More than 50,000 factories to have mobile robots by end of 2025
By 2025, mobile robot deployments will have increased to over 53,000 sites according to an Interact Analysis report.
At the end of 2020, mobile robots were deployed in just over 9,000 separate customer sites. By 2025, deployments will have increased to over 53,000 sites. Whilst this may seem a lot, it is not even close to reaching the ceiling of market saturation – market penetration of mobile robots will still not have exceeded 30%. Furthermore, those penetration levels do not account for where facilities have multiple types of robots installed, nor the mass rollout of fleets in a single warehouse. Given that, the opportunity for autonomous guided vehicles (AGVs) and autonomous mobile robots (AMRs) is even larger.
The warehousing sector in particular is poised to become a huge market for mobile robot vendors. And our research shows that 2020 marked a watershed for the industry. Growth resumed midway through the year, after a difficult first half amidst the height of the COVID-19 pandemic. Despite CapEx restrictions and facility shutdowns overall mobile robot shipments increased by more than 25% in 2020, and with nearly 60,000 AGVs and AMRs being deployed.
And there is plenty of scope for further growth. Up until now, warehousing has been highly dependent on human labor, and we are going to see 30,000 new warehouses being built over the next five years. But warehousing isn’t the only sector where we expect to see major penetration by mobile robots. Manufacturing, notably automotive, will also invest heavily in mobile robotic solutions in the next few years. We all witnessed the automotive sector experience a catastrophic downturn during the pandemic, and recovery has been slow, with a resultant fall in investment in automated solutions. But the industry is at a turning point as manufacturers phase out ICE vehicle production and reconfigure assembly lines for the era of the electric vehicle. Automated solutions, including mobile robots, will play a significant part in this remodeling. One example is Arrival, who have developed an entire AMR-based manufacturing concept, which they call the “microfactory,” for the efficient manufacturing of electric vehicles.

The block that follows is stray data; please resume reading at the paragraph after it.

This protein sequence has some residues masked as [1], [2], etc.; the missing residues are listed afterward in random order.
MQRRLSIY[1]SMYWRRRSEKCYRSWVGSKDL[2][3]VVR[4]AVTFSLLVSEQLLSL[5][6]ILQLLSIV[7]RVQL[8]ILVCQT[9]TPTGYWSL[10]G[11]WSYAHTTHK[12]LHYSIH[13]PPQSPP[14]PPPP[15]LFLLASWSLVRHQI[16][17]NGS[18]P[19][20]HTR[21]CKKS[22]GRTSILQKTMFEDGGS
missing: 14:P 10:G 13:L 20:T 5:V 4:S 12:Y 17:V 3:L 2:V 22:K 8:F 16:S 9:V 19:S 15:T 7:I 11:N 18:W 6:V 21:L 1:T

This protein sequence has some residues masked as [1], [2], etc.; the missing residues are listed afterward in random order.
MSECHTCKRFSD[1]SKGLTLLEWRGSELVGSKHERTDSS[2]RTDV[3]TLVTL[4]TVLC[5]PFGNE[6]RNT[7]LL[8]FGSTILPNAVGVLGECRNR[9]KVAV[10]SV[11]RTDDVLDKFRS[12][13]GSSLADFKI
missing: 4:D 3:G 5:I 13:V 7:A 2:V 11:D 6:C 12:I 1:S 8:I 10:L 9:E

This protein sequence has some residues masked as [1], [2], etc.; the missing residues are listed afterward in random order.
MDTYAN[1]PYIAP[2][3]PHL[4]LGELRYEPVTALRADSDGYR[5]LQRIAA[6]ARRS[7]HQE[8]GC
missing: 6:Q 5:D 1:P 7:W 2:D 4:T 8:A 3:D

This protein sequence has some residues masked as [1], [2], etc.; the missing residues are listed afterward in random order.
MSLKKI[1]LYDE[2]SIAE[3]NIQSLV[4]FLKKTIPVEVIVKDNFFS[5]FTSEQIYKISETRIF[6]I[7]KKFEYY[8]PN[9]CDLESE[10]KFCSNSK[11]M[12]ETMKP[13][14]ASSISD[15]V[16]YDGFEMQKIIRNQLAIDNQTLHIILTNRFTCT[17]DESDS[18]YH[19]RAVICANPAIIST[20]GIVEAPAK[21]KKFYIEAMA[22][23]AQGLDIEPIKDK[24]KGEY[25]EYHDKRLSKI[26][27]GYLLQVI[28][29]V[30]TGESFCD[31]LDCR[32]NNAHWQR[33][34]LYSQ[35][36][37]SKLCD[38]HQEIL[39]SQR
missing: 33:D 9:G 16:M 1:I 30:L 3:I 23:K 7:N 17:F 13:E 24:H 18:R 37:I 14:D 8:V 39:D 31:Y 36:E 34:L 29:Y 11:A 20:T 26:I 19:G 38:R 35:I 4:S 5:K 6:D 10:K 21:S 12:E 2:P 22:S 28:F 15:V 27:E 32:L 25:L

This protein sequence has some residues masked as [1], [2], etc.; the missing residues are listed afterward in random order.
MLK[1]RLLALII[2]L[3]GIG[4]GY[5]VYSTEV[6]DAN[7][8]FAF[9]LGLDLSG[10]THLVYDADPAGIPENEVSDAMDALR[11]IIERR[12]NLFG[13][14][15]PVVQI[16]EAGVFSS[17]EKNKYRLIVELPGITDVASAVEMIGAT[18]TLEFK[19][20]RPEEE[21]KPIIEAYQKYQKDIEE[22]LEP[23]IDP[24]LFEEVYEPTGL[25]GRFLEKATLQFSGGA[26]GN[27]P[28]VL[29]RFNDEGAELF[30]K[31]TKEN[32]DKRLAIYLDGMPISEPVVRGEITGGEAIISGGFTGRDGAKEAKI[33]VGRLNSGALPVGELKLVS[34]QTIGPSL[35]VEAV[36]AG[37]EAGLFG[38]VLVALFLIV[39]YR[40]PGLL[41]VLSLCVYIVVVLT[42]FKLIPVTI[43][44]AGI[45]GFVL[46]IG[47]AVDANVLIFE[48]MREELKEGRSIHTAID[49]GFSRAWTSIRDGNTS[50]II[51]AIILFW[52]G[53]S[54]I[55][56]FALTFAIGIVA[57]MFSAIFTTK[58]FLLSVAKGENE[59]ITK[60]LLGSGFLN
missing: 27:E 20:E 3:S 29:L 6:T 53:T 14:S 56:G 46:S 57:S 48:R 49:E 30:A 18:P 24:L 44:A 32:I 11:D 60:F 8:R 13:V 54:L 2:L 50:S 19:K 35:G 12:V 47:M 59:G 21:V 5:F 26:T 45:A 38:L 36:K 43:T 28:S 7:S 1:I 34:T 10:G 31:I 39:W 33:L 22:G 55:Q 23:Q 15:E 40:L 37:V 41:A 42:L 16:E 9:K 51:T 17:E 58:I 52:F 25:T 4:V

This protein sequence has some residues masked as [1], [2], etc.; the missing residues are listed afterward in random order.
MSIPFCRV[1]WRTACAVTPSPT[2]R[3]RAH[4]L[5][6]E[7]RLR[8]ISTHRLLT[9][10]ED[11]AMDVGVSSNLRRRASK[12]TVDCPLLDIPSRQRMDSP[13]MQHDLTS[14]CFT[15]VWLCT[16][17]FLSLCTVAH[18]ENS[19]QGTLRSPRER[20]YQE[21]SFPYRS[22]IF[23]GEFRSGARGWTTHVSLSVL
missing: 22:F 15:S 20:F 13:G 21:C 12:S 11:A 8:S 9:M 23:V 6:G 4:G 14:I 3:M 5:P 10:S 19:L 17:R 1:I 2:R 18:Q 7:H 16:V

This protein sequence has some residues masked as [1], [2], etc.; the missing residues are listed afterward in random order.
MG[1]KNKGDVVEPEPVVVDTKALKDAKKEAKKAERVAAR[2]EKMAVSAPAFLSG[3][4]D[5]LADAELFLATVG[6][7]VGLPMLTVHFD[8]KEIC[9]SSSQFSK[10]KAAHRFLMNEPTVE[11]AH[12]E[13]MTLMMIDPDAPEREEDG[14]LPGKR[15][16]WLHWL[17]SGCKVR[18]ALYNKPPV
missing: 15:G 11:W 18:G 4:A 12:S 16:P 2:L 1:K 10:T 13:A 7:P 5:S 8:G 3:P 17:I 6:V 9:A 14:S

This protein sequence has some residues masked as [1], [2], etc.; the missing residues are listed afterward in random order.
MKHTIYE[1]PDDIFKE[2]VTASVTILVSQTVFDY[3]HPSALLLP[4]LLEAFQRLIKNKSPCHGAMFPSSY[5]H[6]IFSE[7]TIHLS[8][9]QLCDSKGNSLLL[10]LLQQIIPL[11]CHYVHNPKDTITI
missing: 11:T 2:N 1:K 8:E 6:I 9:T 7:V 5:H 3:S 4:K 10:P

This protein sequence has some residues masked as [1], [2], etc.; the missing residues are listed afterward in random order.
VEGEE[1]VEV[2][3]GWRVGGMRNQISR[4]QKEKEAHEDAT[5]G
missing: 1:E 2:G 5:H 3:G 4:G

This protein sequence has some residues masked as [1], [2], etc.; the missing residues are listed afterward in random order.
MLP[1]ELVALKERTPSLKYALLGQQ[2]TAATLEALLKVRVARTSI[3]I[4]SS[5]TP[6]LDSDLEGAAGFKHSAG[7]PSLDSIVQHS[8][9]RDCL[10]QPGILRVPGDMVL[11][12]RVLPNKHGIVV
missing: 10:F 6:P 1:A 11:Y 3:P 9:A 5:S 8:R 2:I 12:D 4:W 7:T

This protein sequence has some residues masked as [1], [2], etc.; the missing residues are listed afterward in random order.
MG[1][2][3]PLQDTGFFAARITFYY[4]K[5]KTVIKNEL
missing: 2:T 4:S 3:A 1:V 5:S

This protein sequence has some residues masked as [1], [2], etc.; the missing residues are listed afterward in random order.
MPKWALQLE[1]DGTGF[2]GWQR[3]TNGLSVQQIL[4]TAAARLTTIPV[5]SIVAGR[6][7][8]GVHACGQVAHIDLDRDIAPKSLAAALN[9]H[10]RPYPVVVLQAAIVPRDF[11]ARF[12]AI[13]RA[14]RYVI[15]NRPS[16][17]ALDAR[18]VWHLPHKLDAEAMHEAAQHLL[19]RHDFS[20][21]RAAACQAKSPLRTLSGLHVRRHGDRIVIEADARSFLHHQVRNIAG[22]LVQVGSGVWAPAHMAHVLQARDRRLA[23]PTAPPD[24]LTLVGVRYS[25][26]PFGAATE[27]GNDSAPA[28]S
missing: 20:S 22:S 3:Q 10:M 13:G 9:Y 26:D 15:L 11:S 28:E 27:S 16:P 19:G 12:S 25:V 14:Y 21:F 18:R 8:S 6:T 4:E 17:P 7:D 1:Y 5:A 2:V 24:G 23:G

Warehouse job openings at an all-time high, despite significant unemployment
At the end of 2020, less than 1% of warehouses had deployed AMRs which support order fulfillment, and material handling robots, which are a much more mature technology, were present in just over 5% of warehouses and manufacturing facilities. The pandemic was a double-edged sword for the mobile robot sector. The spike in e-commerce coupled with reduced throughput through enforced social distancing fueled the need for automation, but at the same time companies were reluctant to take the risk and invest, leading to a drop in sales in the first half of 2020. But it is increasingly evident that warehouse automation is the solution to the acute scarcity of labour; and the continued unprecedented demands put on warehousing by e-commerce, in terms of volume, speed and efficiency requirements. Mobile robots, particularly AMRs, are predicted to play a starring role.
The AMR advantage
AMRs are going to see real growth out to 2025. Although the need for additional sensors adds cost to these machines, they have particular advantages over AGVs, as there is no need for the operational infrastructure which AGVs require, and deployment can be much quicker. Sensors aside, the purchase price of a small sortation AMR can be as little as $4,000, and the average price for AMRs stands at approximately $20,000, compared to $75,000 for AGVs. The ‘natural navigation’ technology in the AMR is being applied to more and more robotic solutions, so gradually AGVs are being superseded by AMRs.
All this is happening even though AMRs do not operate with the same precision or point-to-point speed as AGVs. And, as AMRs with higher and higher payload capabilities (up to 1,350 kg) are being produced, they are becoming popular in new market segments, such as pallet conveying. AMRs are gaining a particularly strong foothold in order fulfillment roles in logistics centers, where the nature of their autonomous technology means they can be deployed in large numbers at single sites. While AGVs still accounted for over 50% of all mobile robot revenues in 2020, this is expected to drop to under 25% by 2025. Meanwhile, QR Bots (AMRs that use QR codes for navigation) will actually account for 50% of all shipments throughout the forecast period, but their revenues are much smaller.
With 2.1 million mobile robots predicted to have been shipped by the end of 2025 including 860,000 in that year alone, generating annual revenues of $18 billion, the future looks exceptionally strong for AGV and AMR manufacturers.
Despite several recent high profile acquisitions in the warehouse automation industry, talk of a period of upcoming consolidation is premature. The warehouse automation market is still at a nascent stage, and hence is open to technological innovation which continues to feed a growing number of new market entrants.
– This originally appeared on Interact Analysis’ website. Interact Analysis is a CFE Media content partner. Edited by Chris Vavra, web content manager, Control Engineering, CFE Media and Technology, firstname.lastname@example.org.
Original content can be found at www.roboticstomorrow.com.